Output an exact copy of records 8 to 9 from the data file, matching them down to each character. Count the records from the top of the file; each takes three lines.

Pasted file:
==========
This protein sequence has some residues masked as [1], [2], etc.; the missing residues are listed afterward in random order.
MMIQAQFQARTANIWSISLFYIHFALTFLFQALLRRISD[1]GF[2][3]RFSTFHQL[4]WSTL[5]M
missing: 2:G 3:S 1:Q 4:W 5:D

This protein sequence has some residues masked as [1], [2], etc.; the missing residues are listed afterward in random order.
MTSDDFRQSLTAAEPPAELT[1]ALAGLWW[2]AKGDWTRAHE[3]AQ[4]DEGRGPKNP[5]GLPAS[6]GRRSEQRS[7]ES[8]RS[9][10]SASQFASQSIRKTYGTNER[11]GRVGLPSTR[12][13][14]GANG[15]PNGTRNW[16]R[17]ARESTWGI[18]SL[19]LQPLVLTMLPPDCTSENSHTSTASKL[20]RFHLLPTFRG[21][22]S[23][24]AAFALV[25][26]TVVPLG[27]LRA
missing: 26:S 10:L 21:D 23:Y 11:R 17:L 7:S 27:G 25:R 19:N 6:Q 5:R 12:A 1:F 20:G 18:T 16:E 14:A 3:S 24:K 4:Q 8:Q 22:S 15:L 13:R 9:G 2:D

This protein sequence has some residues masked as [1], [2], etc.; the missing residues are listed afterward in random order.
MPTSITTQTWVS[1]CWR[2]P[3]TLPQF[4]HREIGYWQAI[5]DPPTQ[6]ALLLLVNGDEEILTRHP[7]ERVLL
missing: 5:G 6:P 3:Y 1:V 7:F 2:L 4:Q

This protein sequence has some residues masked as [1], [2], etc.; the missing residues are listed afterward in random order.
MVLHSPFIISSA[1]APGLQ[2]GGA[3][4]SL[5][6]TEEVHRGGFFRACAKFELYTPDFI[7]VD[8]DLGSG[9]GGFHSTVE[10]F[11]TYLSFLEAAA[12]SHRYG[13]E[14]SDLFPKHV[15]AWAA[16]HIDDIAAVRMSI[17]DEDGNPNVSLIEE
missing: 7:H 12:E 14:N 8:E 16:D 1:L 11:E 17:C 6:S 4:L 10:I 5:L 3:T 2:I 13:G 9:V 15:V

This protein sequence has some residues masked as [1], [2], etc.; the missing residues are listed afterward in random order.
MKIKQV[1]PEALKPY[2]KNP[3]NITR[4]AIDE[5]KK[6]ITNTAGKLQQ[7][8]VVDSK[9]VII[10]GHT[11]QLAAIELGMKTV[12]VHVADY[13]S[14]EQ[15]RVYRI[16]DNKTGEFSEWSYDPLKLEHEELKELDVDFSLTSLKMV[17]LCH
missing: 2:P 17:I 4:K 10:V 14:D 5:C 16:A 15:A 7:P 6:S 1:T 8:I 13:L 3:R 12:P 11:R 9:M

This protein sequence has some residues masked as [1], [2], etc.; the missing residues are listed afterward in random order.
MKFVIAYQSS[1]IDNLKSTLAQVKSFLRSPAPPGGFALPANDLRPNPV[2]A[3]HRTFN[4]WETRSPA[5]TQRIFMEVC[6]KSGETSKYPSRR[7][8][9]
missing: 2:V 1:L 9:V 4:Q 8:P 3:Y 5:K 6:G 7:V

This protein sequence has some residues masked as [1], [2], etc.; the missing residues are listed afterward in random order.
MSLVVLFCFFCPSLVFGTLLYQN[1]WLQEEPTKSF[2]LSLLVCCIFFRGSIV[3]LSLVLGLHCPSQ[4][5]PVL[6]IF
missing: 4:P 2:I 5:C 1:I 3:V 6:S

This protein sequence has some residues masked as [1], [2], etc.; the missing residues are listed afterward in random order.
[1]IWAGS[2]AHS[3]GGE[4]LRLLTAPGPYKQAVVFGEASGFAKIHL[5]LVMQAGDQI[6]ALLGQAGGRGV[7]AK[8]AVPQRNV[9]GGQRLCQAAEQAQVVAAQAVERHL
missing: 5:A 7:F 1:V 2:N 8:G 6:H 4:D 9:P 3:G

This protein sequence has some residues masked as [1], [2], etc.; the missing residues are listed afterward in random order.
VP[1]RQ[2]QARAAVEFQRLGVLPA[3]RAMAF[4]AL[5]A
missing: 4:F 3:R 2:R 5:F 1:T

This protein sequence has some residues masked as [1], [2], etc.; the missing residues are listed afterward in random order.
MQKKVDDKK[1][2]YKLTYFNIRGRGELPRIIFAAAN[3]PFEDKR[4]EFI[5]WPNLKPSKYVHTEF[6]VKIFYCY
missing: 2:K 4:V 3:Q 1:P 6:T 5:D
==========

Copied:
This protein sequence has some residues masked as [1], [2], etc.; the missing residues are listed afterward in random order.
[1]IWAGS[2]AHS[3]GGE[4]LRLLTAPGPYKQAVVFGEASGFAKIHL[5]LVMQAGDQI[6]ALLGQAGGRGV[7]AK[8]AVPQRNV[9]GGQRLCQAAEQAQVVAAQAVERHL
missing: 5:A 7:F 1:V 2:N 8:G 6:H 4:D 9:P 3:G

This protein sequence has some residues masked as [1], [2], etc.; the missing residues are listed afterward in random order.
VP[1]RQ[2]QARAAVEFQRLGVLPA[3]RAMAF[4]AL[5]A
missing: 4:F 3:R 2:R 5:F 1:T